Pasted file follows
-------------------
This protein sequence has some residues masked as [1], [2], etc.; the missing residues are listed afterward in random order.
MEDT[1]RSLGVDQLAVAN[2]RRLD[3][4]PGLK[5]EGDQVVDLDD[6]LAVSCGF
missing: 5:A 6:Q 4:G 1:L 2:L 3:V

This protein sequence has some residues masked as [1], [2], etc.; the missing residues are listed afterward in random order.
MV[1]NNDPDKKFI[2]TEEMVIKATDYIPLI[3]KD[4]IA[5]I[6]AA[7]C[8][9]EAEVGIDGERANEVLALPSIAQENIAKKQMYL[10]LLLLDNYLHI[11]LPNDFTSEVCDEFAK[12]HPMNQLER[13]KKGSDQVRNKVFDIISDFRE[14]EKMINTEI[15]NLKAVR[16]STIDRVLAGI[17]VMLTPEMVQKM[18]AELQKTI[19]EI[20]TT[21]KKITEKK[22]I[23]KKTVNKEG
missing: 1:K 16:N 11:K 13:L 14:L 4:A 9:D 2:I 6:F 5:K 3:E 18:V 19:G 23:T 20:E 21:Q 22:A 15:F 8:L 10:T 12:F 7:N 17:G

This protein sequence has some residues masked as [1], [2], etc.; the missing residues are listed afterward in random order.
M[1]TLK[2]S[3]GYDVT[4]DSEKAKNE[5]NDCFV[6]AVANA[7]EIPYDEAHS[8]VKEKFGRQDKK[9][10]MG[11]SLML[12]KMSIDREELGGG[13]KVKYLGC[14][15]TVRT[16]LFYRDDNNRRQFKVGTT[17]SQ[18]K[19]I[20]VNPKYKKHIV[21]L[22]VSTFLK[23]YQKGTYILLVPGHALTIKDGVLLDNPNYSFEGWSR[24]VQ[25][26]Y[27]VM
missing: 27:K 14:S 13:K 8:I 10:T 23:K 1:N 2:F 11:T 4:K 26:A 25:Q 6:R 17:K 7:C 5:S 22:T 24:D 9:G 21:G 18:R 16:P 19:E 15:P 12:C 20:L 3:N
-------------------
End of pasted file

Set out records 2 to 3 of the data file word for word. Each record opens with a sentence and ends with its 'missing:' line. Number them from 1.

This protein sequence has some residues masked as [1], [2], etc.; the missing residues are listed afterward in random order.
MV[1]NNDPDKKFI[2]TEEMVIKATDYIPLI[3]KD[4]IA[5]I[6]AA[7]C[8][9]EAEVGIDGERANEVLALPSIAQENIAKKQMYL[10]LLLLDNYLHI[11]LPNDFTSEVCDEFAK[12]HPMNQLER[13]KKGSDQVRNKVFDIISDFRE[14]EKMINTEI[15]NLKAVR[16]STIDRVLAGI[17]VMLTPEMVQKM[18]AELQKTI[19]EI[20]TT[21]KKITEKK[22]I[23]KKTVNKEG
missing: 1:K 16:N 11:K 13:L 14:L 4:A 9:D 2:I 6:F 5:K 3:E 18:V 19:G 23:T 20:E 21:Q 22:A 15:F 8:L 10:T 12:F 7:N 17:G

This protein sequence has some residues masked as [1], [2], etc.; the missing residues are listed afterward in random order.
M[1]TLK[2]S[3]GYDVT[4]DSEKAKNE[5]NDCFV[6]AVANA[7]EIPYDEAHS[8]VKEKFGRQDKK[9][10]MG[11]SLML[12]KMSIDREELGGG[13]KVKYLGC[14][15]TVRT[16]LFYRDDNNRRQFKVGTT[17]SQ[18]K[19]I[20]VNPKYKKHIV[21]L[22]VSTFLK[23]YQKGTYILLVPGHALTIKDGVLLDNPNYSFEGWSR[24]VQ[25][26]Y[27]VM
missing: 27:K 14:S 13:K 8:I 10:T 23:K 1:N 2:F 11:T 4:K 26:A 25:Q 6:R 17:K 7:C 5:S 22:T 24:D 9:G 21:G 18:R 16:P 19:E 15:P 12:C 20:L 3:N